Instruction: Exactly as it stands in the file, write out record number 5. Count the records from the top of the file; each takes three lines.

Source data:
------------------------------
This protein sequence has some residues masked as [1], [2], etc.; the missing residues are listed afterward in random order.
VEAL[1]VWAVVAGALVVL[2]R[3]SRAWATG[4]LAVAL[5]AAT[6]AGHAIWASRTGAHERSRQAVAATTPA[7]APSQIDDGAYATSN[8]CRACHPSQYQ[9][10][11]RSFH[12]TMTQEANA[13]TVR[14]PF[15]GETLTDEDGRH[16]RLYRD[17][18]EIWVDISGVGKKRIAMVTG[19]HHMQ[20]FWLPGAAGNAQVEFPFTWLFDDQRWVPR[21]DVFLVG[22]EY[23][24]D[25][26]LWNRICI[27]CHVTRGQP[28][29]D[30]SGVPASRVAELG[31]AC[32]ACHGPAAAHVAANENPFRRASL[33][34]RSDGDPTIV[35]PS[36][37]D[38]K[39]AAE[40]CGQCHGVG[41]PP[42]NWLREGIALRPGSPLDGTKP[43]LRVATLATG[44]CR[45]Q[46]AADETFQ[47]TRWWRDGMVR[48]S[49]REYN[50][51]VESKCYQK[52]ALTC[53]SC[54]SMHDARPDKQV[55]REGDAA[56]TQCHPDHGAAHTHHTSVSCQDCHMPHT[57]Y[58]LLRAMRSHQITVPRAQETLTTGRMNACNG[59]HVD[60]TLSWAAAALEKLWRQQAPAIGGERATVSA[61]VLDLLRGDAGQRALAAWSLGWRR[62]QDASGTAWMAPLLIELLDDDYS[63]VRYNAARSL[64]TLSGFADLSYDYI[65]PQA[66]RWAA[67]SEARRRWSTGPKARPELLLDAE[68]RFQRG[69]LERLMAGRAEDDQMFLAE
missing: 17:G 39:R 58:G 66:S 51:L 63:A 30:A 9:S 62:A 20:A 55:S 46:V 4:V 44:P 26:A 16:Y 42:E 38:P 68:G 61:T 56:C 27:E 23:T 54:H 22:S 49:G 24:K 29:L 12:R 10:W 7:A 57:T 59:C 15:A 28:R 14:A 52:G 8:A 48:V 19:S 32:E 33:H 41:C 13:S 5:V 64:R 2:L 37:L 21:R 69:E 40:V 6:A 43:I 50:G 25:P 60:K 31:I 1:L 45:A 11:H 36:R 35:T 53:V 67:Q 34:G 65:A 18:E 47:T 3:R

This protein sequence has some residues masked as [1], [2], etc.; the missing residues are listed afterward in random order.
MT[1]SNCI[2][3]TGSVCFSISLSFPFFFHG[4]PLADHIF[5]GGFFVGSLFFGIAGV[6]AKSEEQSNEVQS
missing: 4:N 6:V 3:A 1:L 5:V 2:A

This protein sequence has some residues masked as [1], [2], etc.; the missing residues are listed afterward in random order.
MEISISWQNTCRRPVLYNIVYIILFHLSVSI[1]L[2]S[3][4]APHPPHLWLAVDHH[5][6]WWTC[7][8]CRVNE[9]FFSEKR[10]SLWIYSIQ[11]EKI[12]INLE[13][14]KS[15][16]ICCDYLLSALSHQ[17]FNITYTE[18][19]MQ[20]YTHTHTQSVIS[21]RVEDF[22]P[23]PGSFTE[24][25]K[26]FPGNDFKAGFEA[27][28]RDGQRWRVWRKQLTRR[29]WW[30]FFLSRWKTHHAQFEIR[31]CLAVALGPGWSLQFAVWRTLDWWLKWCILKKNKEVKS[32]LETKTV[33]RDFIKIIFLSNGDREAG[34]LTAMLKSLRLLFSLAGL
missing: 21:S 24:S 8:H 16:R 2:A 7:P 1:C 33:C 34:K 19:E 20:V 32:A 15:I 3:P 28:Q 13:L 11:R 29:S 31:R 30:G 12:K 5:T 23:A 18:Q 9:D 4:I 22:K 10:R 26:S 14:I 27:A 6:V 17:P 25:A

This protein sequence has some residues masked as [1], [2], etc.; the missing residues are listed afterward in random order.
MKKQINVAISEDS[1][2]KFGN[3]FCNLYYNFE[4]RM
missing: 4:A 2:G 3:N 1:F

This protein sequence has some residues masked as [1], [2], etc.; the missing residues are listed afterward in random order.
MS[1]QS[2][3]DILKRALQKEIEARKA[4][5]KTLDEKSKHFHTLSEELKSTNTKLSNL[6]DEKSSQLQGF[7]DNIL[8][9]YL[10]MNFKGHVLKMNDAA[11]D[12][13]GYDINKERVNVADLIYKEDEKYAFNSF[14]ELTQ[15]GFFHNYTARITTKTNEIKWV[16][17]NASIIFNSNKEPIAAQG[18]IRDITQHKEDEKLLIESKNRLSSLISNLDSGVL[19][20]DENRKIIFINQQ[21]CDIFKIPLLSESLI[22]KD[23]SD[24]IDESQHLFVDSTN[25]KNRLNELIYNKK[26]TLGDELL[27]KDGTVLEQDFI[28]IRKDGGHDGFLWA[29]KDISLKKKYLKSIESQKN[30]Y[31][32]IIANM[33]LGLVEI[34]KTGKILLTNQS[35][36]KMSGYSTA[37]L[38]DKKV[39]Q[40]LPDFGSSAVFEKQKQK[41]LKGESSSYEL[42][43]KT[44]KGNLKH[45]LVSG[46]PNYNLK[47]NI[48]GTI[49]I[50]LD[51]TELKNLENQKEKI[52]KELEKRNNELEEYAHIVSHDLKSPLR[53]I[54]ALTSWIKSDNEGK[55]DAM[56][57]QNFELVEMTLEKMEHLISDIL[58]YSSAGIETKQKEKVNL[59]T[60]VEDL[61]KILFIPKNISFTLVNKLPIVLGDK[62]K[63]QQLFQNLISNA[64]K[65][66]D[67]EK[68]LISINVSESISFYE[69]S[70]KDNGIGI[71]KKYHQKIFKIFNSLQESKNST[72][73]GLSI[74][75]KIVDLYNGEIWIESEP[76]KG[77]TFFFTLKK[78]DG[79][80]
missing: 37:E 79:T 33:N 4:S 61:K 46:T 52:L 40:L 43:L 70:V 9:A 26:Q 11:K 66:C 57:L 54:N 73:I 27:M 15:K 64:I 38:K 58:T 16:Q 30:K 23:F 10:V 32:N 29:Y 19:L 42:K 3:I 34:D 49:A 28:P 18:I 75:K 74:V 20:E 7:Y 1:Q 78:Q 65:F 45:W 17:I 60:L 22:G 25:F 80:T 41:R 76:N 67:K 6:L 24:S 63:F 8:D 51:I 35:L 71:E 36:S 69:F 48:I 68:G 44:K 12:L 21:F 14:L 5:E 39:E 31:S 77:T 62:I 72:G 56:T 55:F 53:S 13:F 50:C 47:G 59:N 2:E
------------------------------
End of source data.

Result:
This protein sequence has some residues masked as [1], [2], etc.; the missing residues are listed afterward in random order.
MS[1]QS[2][3]DILKRALQKEIEARKA[4][5]KTLDEKSKHFHTLSEELKSTNTKLSNL[6]DEKSSQLQGF[7]DNIL[8][9]YL[10]MNFKGHVLKMNDAA[11]D[12][13]GYDINKERVNVADLIYKEDEKYAFNSF[14]ELTQ[15]GFFHNYTARITTKTNEIKWV[16][17]NASIIFNSNKEPIAAQG[18]IRDITQHKEDEKLLIESKNRLSSLISNLDSGVL[19][20]DENRKIIFINQQ[21]CDIFKIPLLSESLI[22]KD[23]SD[24]IDESQHLFVDSTN[25]KNRLNELIYNKK[26]TLGDELL[27]KDGTVLEQDFI[28]IRKDGGHDGFLWA[29]KDISLKKKYLKSIESQKN[30]Y[31][32]IIANM[33]LGLVEI[34]KTGKILLTNQS[35][36]KMSGYSTA[37]L[38]DKKV[39]Q[40]LPDFGSSAVFEKQKQK[41]LKGESSSYEL[42][43]KT[44]KGNLKH[45]LVSG[46]PNYNLK[47]NI[48]GTI[49]I[50]LD[51]TELKNLENQKEKI[52]KELEKRNNELEEYAHIVSHDLKSPLR[53]I[54]ALTSWIKSDNEGK[55]DAM[56][57]QNFELVEMTLEKMEHLISDIL[58]YSSAGIETKQKEKVNL[59]T[60]VEDL[61]KILFIPKNISFTLVNKLPIVLGDK[62]K[63]QQLFQNLISNA[64]K[65][66]D[67]EK[68]LISINVSESISFYE[69]S[70]KDNGIGI[71]KKYHQKIFKIFNSLQESKNST[72][73]GLSI[74][75]KIVDLYNGEIWIESEP[76]KG[77]TFFFTLKK[78]DG[79][80]
missing: 37:E 79:T 33:N 4:S 61:K 46:T 52:L 40:L 43:L 70:V 9:A 26:Q 11:K 66:C 57:L 54:N 73:I 27:M 15:K 64:I 38:K 58:T 16:Q 30:K 23:F 10:V 32:N 29:Y 19:L 42:K 3:I 34:D 49:A 28:P 18:I 75:K 74:V 20:E 7:Y 1:Q 78:Q 65:F 45:W 17:I 60:L 22:G 25:F 80:T 41:R 76:N 67:K 6:L 24:S 63:F 8:D 51:I 35:L 71:E 36:S 69:F 48:I 68:G 44:K 12:L 21:F 14:L 5:E 39:E 31:S 77:T 62:I 72:G 56:T 55:F 53:S 13:F 50:C 47:G 59:N 2:E